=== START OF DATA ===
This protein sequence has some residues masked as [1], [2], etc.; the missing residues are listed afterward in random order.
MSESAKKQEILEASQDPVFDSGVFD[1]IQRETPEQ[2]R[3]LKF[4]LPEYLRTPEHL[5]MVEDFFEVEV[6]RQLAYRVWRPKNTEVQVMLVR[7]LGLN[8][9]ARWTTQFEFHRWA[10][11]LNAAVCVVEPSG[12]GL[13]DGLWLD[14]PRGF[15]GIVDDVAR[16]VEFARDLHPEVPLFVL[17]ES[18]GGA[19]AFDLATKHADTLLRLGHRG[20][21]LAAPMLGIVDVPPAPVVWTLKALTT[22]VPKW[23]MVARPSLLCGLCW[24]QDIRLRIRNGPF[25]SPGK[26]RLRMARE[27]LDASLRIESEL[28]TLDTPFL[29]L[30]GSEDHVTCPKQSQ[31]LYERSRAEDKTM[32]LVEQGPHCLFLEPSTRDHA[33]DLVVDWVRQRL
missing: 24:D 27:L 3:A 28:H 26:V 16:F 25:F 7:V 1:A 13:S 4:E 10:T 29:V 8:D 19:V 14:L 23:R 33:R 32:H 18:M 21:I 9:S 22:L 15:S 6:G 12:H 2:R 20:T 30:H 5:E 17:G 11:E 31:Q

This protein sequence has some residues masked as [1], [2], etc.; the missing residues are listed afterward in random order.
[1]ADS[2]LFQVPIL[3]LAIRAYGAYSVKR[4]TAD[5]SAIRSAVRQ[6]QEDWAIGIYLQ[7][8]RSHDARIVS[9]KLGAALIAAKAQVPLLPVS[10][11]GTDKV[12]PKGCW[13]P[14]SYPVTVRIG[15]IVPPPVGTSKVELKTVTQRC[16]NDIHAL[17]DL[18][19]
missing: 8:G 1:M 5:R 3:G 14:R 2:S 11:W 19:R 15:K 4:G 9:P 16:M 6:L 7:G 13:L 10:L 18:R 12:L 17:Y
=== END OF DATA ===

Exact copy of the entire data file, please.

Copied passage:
This protein sequence has some residues masked as [1], [2], etc.; the missing residues are listed afterward in random order.
MSESAKKQEILEASQDPVFDSGVFD[1]IQRETPEQ[2]R[3]LKF[4]LPEYLRTPEHL[5]MVEDFFEVEV[6]RQLAYRVWRPKNTEVQVMLVR[7]LGLN[8][9]ARWTTQFEFHRWA[10][11]LNAAVCVVEPSG[12]GL[13]DGLWLD[14]PRGF[15]GIVDDVAR[16]VEFARDLHPEVPLFVL[17]ES[18]GGA[19]AFDLATKHADTLLRLGHRG[20][21]LAAPMLGIVDVPPAPVVWTLKALTT[22]VPKW[23]MVARPSLLCGLCW[24]QDIRLRIRNGPF[25]SPGK[26]RLRMARE[27]LDASLRIESEL[28]TLDTPFL[29]L[30]GSEDHVTCPKQSQ[31]LYERSRAEDKTM[32]LVEQGPHCLFLEPSTRDHA[33]DLVVDWVRQRL
missing: 24:D 27:L 3:A 28:H 26:V 16:F 25:F 7:V 1:A 13:S 4:E 10:T 29:V 8:D 19:V 14:L 23:R 33:R 32:H 18:M 21:I 9:S 22:L 15:S 6:G 12:H 2:R 20:T 30:H 5:E 17:G 11:E 31:Q

This protein sequence has some residues masked as [1], [2], etc.; the missing residues are listed afterward in random order.
[1]ADS[2]LFQVPIL[3]LAIRAYGAYSVKR[4]TAD[5]SAIRSAVRQ[6]QEDWAIGIYLQ[7][8]RSHDARIVS[9]KLGAALIAAKAQVPLLPVS[10][11]GTDKV[12]PKGCW[13]P[14]SYPVTVRIG[15]IVPPPVGTSKVELKTVTQRC[16]NDIHAL[17]DL[18][19]
missing: 8:G 1:M 5:R 3:G 14:R 2:S 11:W 19:R 15:K 4:G 9:P 16:M 6:L 7:G 13:L 10:L 18:R 12:L 17:Y